Election races set in area cities

Ballot candidates seek chance to serve

Jill Schramm/MDN Yard signs signal another approaching election. In Burlington, city council candidate Jerick Hedges has signs in yards around town.

Burlington voters have an opportunity to elect new faces to their city council June 14, while Surrey voters have the option of incumbents or newcomers in races for council and mayor.

A number of races exist in other area towns as well. Both Berthold and Rugby lack names on their ballots for mayor, leaving the races wide open for write-in candidates, but communities such as Velva and Max are seeing competition for leadership positions.

In Burlington, Jerick Hedges, Shannon Johansen, Michael Rusciolelli and Devra Smestad are competing for the two four-year terms. None are currently elected council members, although Smestad has been filling the unexpired term of a council member who moved away.

Hedges and his family have lived in the Highlands Ranch development in Burlington since 2017, but he also grew up in Burlington, graduating from Des Lacs-Burlington High School in 2010. He received a degree in mechanical engineering from North Dakota State University, Fargo, and lived in Fargo for a few years before returning to Burlington. He works for the Air National Guard Civil Engineering Technical Service Center in Minot.

“The current city council has worked hard to tackle large-scale issues such as flood control and expansion through new developments, and as a professional engineer, I can bring technical expertise to continue to make the best decisions for our community on future projects and planning. I approach situations with a solutions-oriented mindset and a collaborative attitude, which I believe is required to be a positive influence on the council and on the development of our town,” he said.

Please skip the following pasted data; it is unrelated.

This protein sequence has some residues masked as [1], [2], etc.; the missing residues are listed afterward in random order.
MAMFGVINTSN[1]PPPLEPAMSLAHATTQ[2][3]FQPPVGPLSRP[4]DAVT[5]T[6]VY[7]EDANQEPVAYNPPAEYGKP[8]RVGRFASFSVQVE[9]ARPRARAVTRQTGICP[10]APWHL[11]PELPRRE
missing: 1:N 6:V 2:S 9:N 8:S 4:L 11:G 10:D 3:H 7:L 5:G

Hedges said his vision for Burlington is to see it continue as a desirable place to live and raise a family.

“We need to create incentives for keeping our current residents and gaining new ones, while staying financially viable. My top three priorities are: make fiscally responsible decisions for the city and its residents; pursue growth strategies that make sense for a city of our size; and increase public awareness around city finances and other public works,” he said.

Rusciolelli is originally from St. Marys, Pennsylvania, and moved to North Dakota with the Air Force in February 2019. Currently employed with the Air Force, he and his wife moved last August to Burlington, where they are raising their newborn son.

“While I’m only starting my experience in local government in this election, I do serve the community both in the Air Force and as a member of the Burlington Fire Department. I am choosing to run because public service is something that I have always enjoyed and I feel I can bring a fresh set of eyes and a new perspective from the upcoming generation,” Rusciolelli said.

Johansen moved to Burlington as a youth, graduating from DLB in 2001. He moved to Minot but came back to Burlington in 2014 to raise his two children. He has been involved in the community through his children’s school activities and as volunteer coach for Burlington Recreation.

“I’m running because I think that the face of Burlington is changing,” Johansen said. “There are more younger families moving into the community, and I think that the city council needs to reflect that and have voices on the council to represent that population. I also think that having someone on the council that doesn’t have any political experience is a good thing. I think that politics can sometimes cloud thinking, and having a fresh set of eyes to see things the way that citizens of the community see things can be a refreshing change.”